My theory is that when these people do vote, they vote primarily for one party, and that is the party that encourages them to vote. I don't see much altruism in the "get out the vote" crowd at all.
      • elitism (Score:4, Insightful)

        by commodoresloat (172735) on Tuesday September 07, 2004 @05:10PM (#10182810)
        I'd rather be 1 out of 100 registered voters than 1 out of 100 million registered voters.

        Well, then, why bother with elections at all? Why not just appoint you and your 100 friends monarchs-for-life? The whole point of democracy is that everybody gets to vote, not just the people you think are the smartest or the best informed.

  • I've got "politics" selected as one not to put on "my homepage", I'm logged in, and yet here this story is.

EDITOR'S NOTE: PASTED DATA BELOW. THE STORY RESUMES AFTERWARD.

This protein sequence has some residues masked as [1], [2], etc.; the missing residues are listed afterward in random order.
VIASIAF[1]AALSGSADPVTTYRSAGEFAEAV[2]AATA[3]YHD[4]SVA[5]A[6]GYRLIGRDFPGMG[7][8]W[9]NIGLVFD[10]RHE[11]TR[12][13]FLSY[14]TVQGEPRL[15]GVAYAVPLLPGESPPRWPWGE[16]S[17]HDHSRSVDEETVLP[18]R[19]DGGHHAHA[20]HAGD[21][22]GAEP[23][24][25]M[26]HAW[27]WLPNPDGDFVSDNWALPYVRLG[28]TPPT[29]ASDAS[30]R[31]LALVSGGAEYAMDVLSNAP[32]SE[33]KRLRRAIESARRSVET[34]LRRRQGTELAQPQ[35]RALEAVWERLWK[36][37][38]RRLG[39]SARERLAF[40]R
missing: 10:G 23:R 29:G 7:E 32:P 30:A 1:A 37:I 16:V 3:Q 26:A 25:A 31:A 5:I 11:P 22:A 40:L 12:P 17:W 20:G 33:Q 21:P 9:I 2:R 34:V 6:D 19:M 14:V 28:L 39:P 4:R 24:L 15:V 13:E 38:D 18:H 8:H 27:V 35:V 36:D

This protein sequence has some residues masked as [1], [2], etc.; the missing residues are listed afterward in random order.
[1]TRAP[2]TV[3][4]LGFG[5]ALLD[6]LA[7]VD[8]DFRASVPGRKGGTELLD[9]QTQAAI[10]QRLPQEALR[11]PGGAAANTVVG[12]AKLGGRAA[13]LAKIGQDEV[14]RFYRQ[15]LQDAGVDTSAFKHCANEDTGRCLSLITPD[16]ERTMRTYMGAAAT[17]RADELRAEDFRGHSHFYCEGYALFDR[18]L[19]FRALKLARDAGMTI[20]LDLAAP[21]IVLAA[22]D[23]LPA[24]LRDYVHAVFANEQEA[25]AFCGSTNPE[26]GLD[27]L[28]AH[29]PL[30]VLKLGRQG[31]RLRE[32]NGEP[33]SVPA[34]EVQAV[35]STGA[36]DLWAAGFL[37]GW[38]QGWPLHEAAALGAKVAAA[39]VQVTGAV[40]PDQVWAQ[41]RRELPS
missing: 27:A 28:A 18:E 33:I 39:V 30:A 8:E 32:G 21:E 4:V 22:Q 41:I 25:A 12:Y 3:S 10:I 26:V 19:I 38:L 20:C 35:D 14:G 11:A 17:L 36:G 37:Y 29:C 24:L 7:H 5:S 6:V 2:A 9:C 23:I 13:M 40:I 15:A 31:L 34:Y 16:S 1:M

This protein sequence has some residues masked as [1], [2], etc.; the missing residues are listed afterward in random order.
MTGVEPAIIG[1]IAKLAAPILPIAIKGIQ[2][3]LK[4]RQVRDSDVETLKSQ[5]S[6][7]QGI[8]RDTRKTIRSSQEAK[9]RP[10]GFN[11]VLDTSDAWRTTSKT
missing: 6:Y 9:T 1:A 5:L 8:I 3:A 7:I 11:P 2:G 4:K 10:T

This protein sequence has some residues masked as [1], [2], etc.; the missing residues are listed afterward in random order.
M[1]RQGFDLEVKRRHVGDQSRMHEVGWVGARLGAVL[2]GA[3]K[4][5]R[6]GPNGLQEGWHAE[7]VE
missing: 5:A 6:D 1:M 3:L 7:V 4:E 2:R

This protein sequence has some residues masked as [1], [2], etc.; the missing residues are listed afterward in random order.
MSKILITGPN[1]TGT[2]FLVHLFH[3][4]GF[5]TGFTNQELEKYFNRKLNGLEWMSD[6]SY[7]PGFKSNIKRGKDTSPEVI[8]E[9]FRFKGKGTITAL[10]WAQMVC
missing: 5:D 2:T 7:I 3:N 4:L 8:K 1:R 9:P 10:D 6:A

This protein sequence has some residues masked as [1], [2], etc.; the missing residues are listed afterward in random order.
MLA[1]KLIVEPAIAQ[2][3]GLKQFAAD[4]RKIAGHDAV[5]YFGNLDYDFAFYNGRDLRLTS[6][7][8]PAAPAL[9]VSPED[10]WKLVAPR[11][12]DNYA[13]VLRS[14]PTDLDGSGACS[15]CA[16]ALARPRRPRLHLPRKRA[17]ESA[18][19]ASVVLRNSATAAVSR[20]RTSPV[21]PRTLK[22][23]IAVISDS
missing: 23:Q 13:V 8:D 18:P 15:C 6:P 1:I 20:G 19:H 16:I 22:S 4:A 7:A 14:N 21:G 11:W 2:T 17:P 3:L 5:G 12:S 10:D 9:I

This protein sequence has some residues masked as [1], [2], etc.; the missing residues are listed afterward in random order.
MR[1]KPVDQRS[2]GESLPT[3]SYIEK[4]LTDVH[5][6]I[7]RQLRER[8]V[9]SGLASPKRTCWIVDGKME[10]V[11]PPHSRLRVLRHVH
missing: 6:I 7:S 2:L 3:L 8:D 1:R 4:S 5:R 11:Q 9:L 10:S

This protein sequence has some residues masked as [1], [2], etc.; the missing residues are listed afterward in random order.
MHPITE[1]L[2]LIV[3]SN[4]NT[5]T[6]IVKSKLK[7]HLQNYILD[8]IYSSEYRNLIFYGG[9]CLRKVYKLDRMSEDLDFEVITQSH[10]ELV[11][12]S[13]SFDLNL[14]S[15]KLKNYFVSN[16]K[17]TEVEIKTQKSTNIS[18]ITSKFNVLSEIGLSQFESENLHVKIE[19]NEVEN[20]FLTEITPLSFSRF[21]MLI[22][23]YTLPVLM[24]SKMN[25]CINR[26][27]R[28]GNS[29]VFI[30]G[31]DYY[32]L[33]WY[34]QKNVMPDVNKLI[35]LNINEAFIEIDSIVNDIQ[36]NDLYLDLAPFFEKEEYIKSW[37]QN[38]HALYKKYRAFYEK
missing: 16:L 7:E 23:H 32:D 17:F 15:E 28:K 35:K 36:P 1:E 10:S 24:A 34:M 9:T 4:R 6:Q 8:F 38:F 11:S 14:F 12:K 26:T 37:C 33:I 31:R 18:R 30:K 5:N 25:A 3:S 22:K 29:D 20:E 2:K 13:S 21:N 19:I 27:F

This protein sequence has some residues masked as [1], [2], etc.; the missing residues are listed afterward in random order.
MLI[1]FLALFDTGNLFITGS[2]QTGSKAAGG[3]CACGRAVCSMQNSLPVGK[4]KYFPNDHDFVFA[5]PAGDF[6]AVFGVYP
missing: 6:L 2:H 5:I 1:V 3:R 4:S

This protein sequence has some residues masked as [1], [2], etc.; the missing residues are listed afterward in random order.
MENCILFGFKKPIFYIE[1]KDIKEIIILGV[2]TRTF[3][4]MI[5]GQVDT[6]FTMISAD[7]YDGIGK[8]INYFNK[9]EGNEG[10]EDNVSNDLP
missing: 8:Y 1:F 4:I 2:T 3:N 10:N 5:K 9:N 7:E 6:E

Anyone else seeing this?
  • by onyxruby (118189) <onyxruby AT comcast DOT net> on Tuesday September 07, 2004 @02:43PM (#10180924)
    Think of this vote as your right to bitch for the next four years. If you don't vote you have no right to complain, because you could have done something about it, and didn't.

    Now if you do vote, than by all means, bitch and complain. Ever wonder why younger people always get shafted by congress and the elderly wield lots of power? One reason, and one reason only for this, young people don't vote and elderly people do.

    500 some votes put W in power, (never mind contested stuff), so dont ever think your vote doesn't count.